Nedivi’s distinct, highly textured sculptural work utilizes plaster, fabric, and paper mache in a tactile form that resembles, but is not, encaustic. Her human figures are filled with a sense of aching beauty and loss, of bowed heads, of a mother whose hands caress and hold tight against her daughter. One large sculptural figure, male, seems to be longing to reach the figure of mother and child. The artist also includes two-dimensional works on cardboad, depcitions of female figures, one of whom exhibits the head slightly forward, bent, prayerful or resigned pose; the other with head held high but partially cut from view. The positioning of these works within the gallery add to the intensity of the exhibition.
Across from these works, a film runs, projected on the wall, depicting Nedivi’s mother, the hoarding behavior she exhibited later in life, and her everyday routines. In front of the film projection, a series of small sculptural houses rests, with gaping windows and doors. Who lived here once, and who will never live here again? Nedivi seems to ask. What house has been built from the ruins, what home lost?
The scars of the Holocaust run deep; they are confined by love but not limited by it, and are passed into the nature, the emotions, the very genetics of the daughters of these deeply scarred survivors. What makes this exhibition all the more powerful, is that if you lift the thematic backstory of the Holocaust from it, viewers would still feel, as if imprinted in their bones, the fear, the hope, the longing, the aching and terrible loss in each of these creations even without even knowing their genesis.
Fried’s work may well be the most charged: hers is an invocation to not only remember but to act, to preserve, to bear witness, and in doing so attempt to make certain this horror does not happen again and evil — which is out there, seething — does not triumph. Arbel’s work uses the most traditional medium — the painted image — to convey dark but hopeful stories of survival and remembrance. Her works are fused with both passion and elegy. And with Nedivi’s works, we are confronted with a great and profound sadness, one that is still rooted in hope, blooming along with the wonderful resilliance of the human spirit, with the reclaiming and making beautiful of scars. Her often elongated figures resemble Modigliani in part, they are dancers in a mournful but wonderful ballet of life, caught in a single moment, reaching out.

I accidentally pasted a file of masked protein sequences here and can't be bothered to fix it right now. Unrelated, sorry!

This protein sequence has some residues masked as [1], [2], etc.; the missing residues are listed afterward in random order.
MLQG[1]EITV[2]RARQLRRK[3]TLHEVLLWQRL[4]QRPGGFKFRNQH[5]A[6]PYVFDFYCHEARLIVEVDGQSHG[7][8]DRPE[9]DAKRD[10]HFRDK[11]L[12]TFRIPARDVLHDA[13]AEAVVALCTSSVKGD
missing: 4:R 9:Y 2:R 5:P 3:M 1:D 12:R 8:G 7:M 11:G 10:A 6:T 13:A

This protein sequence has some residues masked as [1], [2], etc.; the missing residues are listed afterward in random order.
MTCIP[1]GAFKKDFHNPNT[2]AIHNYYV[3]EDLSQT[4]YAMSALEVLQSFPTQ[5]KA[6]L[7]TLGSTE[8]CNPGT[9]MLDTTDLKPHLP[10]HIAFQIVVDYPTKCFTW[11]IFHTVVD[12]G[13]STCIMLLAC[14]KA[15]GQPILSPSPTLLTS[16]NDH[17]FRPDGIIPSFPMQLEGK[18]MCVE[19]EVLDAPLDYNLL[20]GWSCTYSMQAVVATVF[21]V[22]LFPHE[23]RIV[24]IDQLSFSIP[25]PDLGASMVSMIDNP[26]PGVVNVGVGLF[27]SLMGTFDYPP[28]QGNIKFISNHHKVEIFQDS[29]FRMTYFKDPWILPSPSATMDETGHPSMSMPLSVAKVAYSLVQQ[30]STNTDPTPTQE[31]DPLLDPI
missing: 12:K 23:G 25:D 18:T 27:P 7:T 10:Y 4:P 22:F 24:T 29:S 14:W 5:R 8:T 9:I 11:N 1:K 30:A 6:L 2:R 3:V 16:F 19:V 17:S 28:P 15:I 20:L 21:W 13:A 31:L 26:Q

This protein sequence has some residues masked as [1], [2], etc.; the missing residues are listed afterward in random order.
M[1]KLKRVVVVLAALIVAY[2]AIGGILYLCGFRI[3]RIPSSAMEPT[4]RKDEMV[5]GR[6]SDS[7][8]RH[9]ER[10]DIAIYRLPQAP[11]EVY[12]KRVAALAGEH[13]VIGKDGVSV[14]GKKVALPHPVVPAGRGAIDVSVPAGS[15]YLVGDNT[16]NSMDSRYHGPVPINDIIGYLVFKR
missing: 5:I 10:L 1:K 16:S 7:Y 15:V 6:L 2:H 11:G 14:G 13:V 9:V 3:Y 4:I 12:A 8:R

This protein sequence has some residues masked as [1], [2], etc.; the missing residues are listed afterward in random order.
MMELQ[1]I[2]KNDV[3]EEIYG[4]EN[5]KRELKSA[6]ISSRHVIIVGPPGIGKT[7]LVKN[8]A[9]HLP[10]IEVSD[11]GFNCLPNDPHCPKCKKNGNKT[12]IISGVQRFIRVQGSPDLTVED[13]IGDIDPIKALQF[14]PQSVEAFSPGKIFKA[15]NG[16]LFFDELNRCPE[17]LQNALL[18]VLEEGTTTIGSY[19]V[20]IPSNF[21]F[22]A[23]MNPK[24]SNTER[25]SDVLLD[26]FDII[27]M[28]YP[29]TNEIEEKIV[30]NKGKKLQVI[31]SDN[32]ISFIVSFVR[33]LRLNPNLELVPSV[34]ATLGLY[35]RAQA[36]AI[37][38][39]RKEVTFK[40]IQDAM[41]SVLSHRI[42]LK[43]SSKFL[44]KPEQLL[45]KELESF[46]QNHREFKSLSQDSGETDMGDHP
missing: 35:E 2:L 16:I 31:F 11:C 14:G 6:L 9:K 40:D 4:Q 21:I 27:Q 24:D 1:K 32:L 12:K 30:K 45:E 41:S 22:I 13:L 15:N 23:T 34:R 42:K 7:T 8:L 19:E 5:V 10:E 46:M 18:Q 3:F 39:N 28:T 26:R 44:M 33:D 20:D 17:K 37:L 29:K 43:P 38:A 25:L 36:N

The impact of the Holocaust is not just felt by these artists, but is shared by all of us. Like seeds carried in the wind, its memory must be allowed to grow and flourish, not be hidden or snuffed out. We must, these artists seem to attest, embrace the terror, the darkness, the evil; acknowledge its prescence, and use it to overcome and prevent a darker-still future. We must feel, empathize, embrace, endure, and reshape. In just such a way, Fried, Arbel, and Nedivi have reshaped their mothers’ terrible pasts, and made their own legacies into something amazingly wonderful: into art.
If art is the salvation of the soul — and it seems here, certainly, that it is, then these three artists have saved not only their own, but those of viewers who have seen and been transformed by their work and vision.
Shula Singer Arbel (details of installation views)
All images courtesy of Dale Youngman, Gallery Director and Curator at Castelli Art Space
Genie Davis is Los Angeles Art Critic at Riot Material Magazine. Ms. Davis is a multi-published novelist, journalist, and produced screen and television writer based in Los Angeles. Publisher and writer of www.diversionsLA.com, she also writes for a wide range of magazines and newspapers.